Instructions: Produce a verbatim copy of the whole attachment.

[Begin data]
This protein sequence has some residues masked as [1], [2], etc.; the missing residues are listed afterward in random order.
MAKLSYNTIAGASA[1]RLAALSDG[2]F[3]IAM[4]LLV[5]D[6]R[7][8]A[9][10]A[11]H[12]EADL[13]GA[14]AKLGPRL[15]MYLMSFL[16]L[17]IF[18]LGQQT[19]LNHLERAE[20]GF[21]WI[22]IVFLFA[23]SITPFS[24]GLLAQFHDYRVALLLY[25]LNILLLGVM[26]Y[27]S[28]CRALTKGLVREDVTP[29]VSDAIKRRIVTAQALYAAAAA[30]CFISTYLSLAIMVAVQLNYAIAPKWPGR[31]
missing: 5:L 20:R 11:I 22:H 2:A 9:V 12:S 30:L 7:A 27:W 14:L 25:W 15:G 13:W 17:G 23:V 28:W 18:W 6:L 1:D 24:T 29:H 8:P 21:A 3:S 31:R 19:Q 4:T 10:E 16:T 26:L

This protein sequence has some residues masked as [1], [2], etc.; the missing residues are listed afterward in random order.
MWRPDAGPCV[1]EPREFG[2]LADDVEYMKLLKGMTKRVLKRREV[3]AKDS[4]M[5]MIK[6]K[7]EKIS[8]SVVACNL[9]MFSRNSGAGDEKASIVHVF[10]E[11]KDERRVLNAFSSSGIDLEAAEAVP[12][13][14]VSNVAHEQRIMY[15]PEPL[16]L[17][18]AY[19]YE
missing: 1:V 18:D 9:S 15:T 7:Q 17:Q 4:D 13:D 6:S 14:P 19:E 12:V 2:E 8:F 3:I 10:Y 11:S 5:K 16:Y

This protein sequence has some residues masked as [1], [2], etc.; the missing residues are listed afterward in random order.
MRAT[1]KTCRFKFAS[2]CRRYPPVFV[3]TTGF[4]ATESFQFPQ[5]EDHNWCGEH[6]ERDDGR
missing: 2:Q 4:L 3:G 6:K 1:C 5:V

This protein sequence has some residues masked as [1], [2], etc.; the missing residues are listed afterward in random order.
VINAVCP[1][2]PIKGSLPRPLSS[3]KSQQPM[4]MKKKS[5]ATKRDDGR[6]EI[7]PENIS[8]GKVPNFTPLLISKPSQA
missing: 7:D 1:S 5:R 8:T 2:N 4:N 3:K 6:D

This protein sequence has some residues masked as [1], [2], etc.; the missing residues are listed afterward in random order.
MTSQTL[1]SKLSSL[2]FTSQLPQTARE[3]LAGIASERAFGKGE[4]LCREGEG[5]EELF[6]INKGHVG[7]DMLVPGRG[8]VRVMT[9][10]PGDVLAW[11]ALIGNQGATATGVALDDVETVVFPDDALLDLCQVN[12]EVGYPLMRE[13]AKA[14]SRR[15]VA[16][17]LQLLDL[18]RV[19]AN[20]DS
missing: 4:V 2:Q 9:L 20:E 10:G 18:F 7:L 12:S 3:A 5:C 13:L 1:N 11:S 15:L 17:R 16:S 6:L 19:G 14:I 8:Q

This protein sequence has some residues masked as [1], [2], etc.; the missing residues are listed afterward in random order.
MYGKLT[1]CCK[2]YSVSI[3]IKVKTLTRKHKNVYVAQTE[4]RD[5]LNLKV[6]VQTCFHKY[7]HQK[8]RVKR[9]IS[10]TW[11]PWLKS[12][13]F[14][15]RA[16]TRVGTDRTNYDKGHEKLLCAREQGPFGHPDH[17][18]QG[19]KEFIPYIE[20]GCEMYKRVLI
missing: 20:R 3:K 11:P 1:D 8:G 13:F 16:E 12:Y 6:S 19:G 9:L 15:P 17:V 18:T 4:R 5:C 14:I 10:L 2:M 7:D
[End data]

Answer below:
This protein sequence has some residues masked as [1], [2], etc.; the missing residues are listed afterward in random order.
MAKLSYNTIAGASA[1]RLAALSDG[2]F[3]IAM[4]LLV[5]D[6]R[7][8]A[9][10]A[11]H[12]EADL[13]GA[14]AKLGPRL[15]MYLMSFL[16]L[17]IF[18]LGQQT[19]LNHLERAE[20]GF[21]WI[22]IVFLFA[23]SITPFS[24]GLLAQFHDYRVALLLY[25]LNILLLGVM[26]Y[27]S[28]CRALTKGLVREDVTP[29]VSDAIKRRIVTAQALYAAAAA[30]CFISTYLSLAIMVAVQLNYAIAPKWPGR[31]
missing: 5:L 20:R 11:I 22:H 2:A 9:V 12:S 30:L 7:A 27:W 14:L 25:W 15:G 13:W 17:G 23:V 28:W 18:W 6:L 1:D 24:T 29:H 8:P 21:A 3:S 31:R 19:Q 4:T 10:E 16:T 26:L

This protein sequence has some residues masked as [1], [2], etc.; the missing residues are listed afterward in random order.
MWRPDAGPCV[1]EPREFG[2]LADDVEYMKLLKGMTKRVLKRREV[3]AKDS[4]M[5]MIK[6]K[7]EKIS[8]SVVACNL[9]MFSRNSGAGDEKASIVHVF[10]E[11]KDERRVLNAFSSSGIDLEAAEAVP[12][13][14]VSNVAHEQRIMY[15]PEPL[16]L[17][18]AY[19]YE
missing: 1:V 18:D 9:S 15:T 7:Q 17:Q 4:D 13:D 6:S 14:P 19:E 12:V 2:E 8:F 3:I 10:Y 11:S 5:K 16:Y

This protein sequence has some residues masked as [1], [2], etc.; the missing residues are listed afterward in random order.
MRAT[1]KTCRFKFAS[2]CRRYPPVFV[3]TTGF[4]ATESFQFPQ[5]EDHNWCGEH[6]ERDDGR
missing: 2:Q 4:L 3:G 6:K 1:C 5:V

This protein sequence has some residues masked as [1], [2], etc.; the missing residues are listed afterward in random order.
VINAVCP[1][2]PIKGSLPRPLSS[3]KSQQPM[4]MKKKS[5]ATKRDDGR[6]EI[7]PENIS[8]GKVPNFTPLLISKPSQA
missing: 7:D 1:S 5:R 8:T 2:N 4:N 3:K 6:D

This protein sequence has some residues masked as [1], [2], etc.; the missing residues are listed afterward in random order.
MTSQTL[1]SKLSSL[2]FTSQLPQTARE[3]LAGIASERAFGKGE[4]LCREGEG[5]EELF[6]INKGHVG[7]DMLVPGRG[8]VRVMT[9][10]PGDVLAW[11]ALIGNQGATATGVALDDVETVVFPDDALLDLCQVN[12]EVGYPLMRE[13]AKA[14]SRR[15]VA[16][17]LQLLDL[18]RV[19]AN[20]DS
missing: 4:V 2:Q 9:L 20:E 10:G 18:F 7:L 12:S 3:A 5:C 13:L 1:N 11:S 15:L 17:R 16:S 6:L 19:G 14:I 8:Q

This protein sequence has some residues masked as [1], [2], etc.; the missing residues are listed afterward in random order.
MYGKLT[1]CCK[2]YSVSI[3]IKVKTLTRKHKNVYVAQTE[4]RD[5]LNLKV[6]VQTCFHKY[7]HQK[8]RVKR[9]IS[10]TW[11]PWLKS[12][13]F[14][15]RA[16]TRVGTDRTNYDKGHEKLLCAREQGPFGHPDH[17][18]QG[19]KEFIPYIE[20]GCEMYKRVLI
missing: 20:R 3:K 11:P 1:D 8:G 13:F 16:E 12:Y 6:S 19:G 9:L 15:P 17:V 18:T 4:R 5:C 14:I 10:L 2:M 7:D